Loan origination software is revolutionizing our industry daily, but that doesn’t mean you can simply click “on” and watch. While it’s key for eliminating burdensome manual processes, automation comes with some risks.
“Automation is critical to advancing our industry but when you set up automated procedures, you need to have backup options in place,” cautions Wieczorek. “There will be times when automation breaks and some cases when automation doesn’t work very well.”
He speaks from experience. Last summer, Wieczorek was in the middle of a home purchase and trying to get a preapproval with his lender. When he submitted his application for the preapproval, his lender’s system generated an error. It likely would have been resolved quickly, except for one other issue: the weather.
Wieczorek’s lender is headquartered in a tornado zone, and the area around the office was being battered by a violent storm. It was three days before workers were back at their desks.
Meanwhile, the lender’s automation software kept rolling along.
“They had an automated process in their technology that turned my preapproval file into a full loan after a certain number of days. Because it had already converted to a full loan, they wouldn’t let me change the target purchase price and weren’t able to generate a preapproval,” he recalls. “Their system wouldn’t allow it. Basically, their automation created frustration because it automatically advanced something when it shouldn’t have, and it didn’t meet my needs. They asked me to resubmit my application.”
Avoiding those frustrations is key to keeping customers satisfied and retaining them as clients.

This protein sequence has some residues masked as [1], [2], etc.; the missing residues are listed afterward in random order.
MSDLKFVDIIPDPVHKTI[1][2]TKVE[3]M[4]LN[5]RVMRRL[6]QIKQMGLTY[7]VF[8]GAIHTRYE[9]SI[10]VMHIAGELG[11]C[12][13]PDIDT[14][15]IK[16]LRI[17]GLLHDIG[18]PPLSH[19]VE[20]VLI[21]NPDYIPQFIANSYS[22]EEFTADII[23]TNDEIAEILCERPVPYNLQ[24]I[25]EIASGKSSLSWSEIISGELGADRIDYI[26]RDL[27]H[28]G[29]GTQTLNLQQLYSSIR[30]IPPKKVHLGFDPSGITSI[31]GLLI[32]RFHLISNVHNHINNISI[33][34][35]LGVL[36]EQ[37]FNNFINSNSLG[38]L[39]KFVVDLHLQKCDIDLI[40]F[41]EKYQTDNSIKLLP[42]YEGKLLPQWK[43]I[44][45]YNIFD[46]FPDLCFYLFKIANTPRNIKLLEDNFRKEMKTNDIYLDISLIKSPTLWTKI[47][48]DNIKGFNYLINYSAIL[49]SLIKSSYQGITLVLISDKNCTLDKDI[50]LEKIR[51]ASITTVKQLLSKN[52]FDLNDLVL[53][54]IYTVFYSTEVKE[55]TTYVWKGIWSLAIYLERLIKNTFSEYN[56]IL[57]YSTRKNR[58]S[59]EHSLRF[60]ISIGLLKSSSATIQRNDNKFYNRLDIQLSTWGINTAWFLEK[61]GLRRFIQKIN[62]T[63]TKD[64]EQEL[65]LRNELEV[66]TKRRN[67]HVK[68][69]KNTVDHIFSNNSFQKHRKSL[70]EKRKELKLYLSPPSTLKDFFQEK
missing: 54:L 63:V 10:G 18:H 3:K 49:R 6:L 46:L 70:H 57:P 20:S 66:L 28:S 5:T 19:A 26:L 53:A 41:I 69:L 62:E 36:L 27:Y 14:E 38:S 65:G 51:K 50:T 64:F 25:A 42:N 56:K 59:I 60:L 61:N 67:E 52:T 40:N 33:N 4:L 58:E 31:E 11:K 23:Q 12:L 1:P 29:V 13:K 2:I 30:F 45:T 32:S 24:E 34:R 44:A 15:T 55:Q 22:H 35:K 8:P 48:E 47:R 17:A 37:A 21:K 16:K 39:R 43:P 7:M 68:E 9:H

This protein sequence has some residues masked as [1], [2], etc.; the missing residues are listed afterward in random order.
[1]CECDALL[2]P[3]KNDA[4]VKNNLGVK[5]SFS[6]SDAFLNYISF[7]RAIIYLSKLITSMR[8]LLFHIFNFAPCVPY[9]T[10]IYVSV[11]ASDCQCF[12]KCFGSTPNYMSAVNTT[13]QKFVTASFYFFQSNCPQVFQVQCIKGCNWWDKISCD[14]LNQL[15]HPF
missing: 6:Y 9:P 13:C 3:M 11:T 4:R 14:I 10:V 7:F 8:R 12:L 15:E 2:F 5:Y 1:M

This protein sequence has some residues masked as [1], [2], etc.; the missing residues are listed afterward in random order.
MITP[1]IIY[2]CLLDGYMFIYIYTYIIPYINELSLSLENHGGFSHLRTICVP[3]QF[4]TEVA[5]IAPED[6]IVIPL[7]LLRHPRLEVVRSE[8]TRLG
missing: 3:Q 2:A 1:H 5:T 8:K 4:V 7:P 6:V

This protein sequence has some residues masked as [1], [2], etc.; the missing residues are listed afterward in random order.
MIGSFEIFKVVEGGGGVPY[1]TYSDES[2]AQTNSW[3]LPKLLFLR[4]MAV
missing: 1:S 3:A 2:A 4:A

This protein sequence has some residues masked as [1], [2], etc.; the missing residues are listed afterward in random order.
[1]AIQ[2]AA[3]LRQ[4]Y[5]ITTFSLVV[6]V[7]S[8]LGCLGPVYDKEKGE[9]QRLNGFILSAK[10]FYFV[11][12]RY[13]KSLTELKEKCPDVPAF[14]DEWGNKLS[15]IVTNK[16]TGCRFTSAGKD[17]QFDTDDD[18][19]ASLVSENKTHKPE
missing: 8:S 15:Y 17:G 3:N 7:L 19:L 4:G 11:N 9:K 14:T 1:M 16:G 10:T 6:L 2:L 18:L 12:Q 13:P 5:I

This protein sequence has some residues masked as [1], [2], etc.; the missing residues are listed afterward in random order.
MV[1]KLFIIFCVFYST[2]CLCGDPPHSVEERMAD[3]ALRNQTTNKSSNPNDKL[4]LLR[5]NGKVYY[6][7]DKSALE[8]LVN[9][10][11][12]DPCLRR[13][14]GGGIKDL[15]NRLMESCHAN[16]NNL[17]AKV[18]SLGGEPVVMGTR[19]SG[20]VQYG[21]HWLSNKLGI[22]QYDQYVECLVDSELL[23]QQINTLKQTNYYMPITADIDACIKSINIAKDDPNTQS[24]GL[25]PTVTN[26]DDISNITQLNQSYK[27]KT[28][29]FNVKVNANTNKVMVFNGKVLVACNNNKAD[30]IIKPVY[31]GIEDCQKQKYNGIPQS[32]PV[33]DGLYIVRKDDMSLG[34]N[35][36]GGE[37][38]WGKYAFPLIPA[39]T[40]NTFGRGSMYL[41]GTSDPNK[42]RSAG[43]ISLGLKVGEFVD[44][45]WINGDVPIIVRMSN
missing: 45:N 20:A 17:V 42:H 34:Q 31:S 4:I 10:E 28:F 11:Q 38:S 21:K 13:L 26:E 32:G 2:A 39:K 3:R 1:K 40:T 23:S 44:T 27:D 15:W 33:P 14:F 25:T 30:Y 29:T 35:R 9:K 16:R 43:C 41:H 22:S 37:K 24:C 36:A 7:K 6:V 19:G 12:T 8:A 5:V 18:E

Communications & Metrics Lead to Satisfied Customers
“As a borrower, I’m going to be satisfied if my loan closes on time, at a competitive rate and cost, and with minimal stress throughout the process,” says Wieczorek.
Communication, as always, is key. Most people will buy only a few houses during their lifetime, so they have minimal experience with the mortgage process. They may also wait years in between those purchases.
“It’s a complicated process, and I think a lot of borrowers want to be educated by their lender along the way in terms of what to expect,” Wieczorek says. “If I just submit my application and don’t hear from my lender and I have to reach out to them, I think it’s going to be a stressful and frustrating experience.”
Lenders can also benefit by looking for potential gaps in their processes while finding the right mix of procedures and tech with their staff, he says. “It’s really useful if a lender builds out an entire loan-life cycle diagram that they can go through and make sure there are no holes in the process,” he says.
There are many metrics lenders can use to measure client satisfaction. Although Wieczorek says methods like satisfaction surveys are useful, they often don’t tell the entire story. He advises looking at metrics such as the average close time, or the percentage of files that make it to closure.
“Look at things like the percentage of applications that are started in your POS system that the borrow actually ends up submitting or look at the percentage of applications that your underwriter approved versus the ones that were withdrawn by the borrower,” he advises. “If the borrower starts an application but doesn’t finish it, there’s probably a problem in your POS system that you need to address. If your underwriter approves the loan but the borrower withdraws, that might be indicative of a different problem.”
Ultimately, clear communication is incredibly useful. Wieczorek says letting your customers know what’s going on over the lifespan of the loan is key to retaining their business – ultimately, if you’re providing them a great experience, they’re likely to come back to you. Even tech-savvy online account holders accustomed to digital transactions appreciate a post-loan phone call, he says.
“It’s all about building and maintaining trust along the way.”
Finding Your Particular Solution Is Key
Formerly known as LendingQB®, MeridianLink Mortgage is a cloud-based loan origination software platform. Designed to make the end-to-end process as frictionless as possible, MeridianLink Mortgage offers an open API, web portals, eDocs, and other tools allowing you to maintain your processes while staying compliant with regulators.
Want to know more? Contact a MeridianLink loan origination expert today!